Paul seeks to cut off Planned Parenthood funds via massive spending bill

Paul seeks to cut off Planned Parenthood funds via massive spending bill
© Greg Nash

Sen. Rand PaulRandal (Rand) Howard PaulSenate approves 4B spending bill Some employees' personal data revealed in State Department email breach: report The Hill's 12:30 Report — Trump says Dems inflated Puerto Rico death toll | House cancels Friday votes | Florence starts to hit coast MORE (R-Ky.) wants to tie a fight over funding for Planned Parenthood to a massive government spending bill currently being debated by the Senate.

Paul has filed an amendment that would prevent federal funding from going to the organization and others that perform abortions. 

"This is our chance to turn our words into action, stand up for the sanctity of life, and speak out for the most innocent among us that have no voice," Paul said in a statement.

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The Kentucky Republican added that preventing taxpayer dollars from going to abortion providers should be "one of the top priorities" for the GOP-controlled Congress.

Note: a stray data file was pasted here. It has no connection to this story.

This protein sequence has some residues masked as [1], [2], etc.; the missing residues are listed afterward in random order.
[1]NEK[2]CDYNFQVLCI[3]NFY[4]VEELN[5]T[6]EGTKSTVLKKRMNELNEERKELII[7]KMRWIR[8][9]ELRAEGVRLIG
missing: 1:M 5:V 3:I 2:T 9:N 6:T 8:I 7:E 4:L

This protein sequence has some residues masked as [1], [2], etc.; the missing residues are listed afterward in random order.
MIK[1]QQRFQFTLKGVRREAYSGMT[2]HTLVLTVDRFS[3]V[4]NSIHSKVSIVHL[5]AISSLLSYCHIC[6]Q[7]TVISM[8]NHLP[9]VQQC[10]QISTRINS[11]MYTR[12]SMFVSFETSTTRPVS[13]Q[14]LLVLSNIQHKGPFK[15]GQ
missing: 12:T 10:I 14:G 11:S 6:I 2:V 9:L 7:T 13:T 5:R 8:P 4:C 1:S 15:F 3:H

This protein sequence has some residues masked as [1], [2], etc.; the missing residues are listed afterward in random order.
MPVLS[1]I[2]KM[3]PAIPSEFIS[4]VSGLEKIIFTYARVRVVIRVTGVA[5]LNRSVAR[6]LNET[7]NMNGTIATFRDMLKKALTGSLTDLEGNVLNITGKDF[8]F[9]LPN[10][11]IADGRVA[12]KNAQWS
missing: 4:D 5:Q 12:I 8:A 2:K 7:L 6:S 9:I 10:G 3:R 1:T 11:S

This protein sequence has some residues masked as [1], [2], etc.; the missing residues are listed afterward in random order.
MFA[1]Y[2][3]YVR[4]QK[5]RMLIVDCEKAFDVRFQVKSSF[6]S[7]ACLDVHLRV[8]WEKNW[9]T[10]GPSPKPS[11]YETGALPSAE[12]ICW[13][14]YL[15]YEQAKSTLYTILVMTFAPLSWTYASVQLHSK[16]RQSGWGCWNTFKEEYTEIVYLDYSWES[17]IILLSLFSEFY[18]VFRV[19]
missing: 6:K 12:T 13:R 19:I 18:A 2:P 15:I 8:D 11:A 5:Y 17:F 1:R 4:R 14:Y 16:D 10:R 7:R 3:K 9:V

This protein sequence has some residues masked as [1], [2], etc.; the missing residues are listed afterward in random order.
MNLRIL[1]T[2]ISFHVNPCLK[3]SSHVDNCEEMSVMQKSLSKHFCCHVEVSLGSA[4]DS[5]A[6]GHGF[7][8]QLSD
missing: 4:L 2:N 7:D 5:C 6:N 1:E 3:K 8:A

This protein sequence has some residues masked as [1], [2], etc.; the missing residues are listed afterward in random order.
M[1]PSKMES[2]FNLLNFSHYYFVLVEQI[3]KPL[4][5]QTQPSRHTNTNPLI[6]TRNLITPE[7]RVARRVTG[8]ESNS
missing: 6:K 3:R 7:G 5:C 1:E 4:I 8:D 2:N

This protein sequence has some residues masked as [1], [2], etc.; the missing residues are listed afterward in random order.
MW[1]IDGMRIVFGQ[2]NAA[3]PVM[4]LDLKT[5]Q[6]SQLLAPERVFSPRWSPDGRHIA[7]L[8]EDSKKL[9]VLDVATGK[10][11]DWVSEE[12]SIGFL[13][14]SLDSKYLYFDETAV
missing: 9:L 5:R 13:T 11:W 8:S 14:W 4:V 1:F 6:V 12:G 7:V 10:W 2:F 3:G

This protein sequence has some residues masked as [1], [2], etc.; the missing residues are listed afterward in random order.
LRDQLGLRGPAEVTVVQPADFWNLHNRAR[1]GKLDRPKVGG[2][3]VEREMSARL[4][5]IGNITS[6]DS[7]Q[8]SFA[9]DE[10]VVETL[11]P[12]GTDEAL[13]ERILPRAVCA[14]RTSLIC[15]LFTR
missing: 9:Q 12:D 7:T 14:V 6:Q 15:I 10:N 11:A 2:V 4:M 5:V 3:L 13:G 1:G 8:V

Paul wants to attach his proposal to a massive Defense, Health and Human Services (HHS), Labor and Education funding bill that is currently being debated on the Senate floor.

Despite Republicans having control of the White House and both houses of Congress, they've been unable to cut off federal funding for Planned Parenthood. 

House Republicans included a provision stripping federal funding for the organization in the HHS bill that cleared the Appropriations Committee.

But Paul could struggle to get a vote on his amendment to the Senate bill. 

Leadership has agreed to avoid attaching so-called poison pill proposals to their legislation. 

Sen. Richard ShelbyRichard Craig ShelbyCongress reaches deal to fund government through Dec. 7, preventing shutdown Senate approves first 2019 spending package GOP shrugs off Trump shutdown threat MORE (R-Ala.) warned on Monday night that while some senators might support removing the funding including such a provision would become a "spoiler" to the larger government spending bill.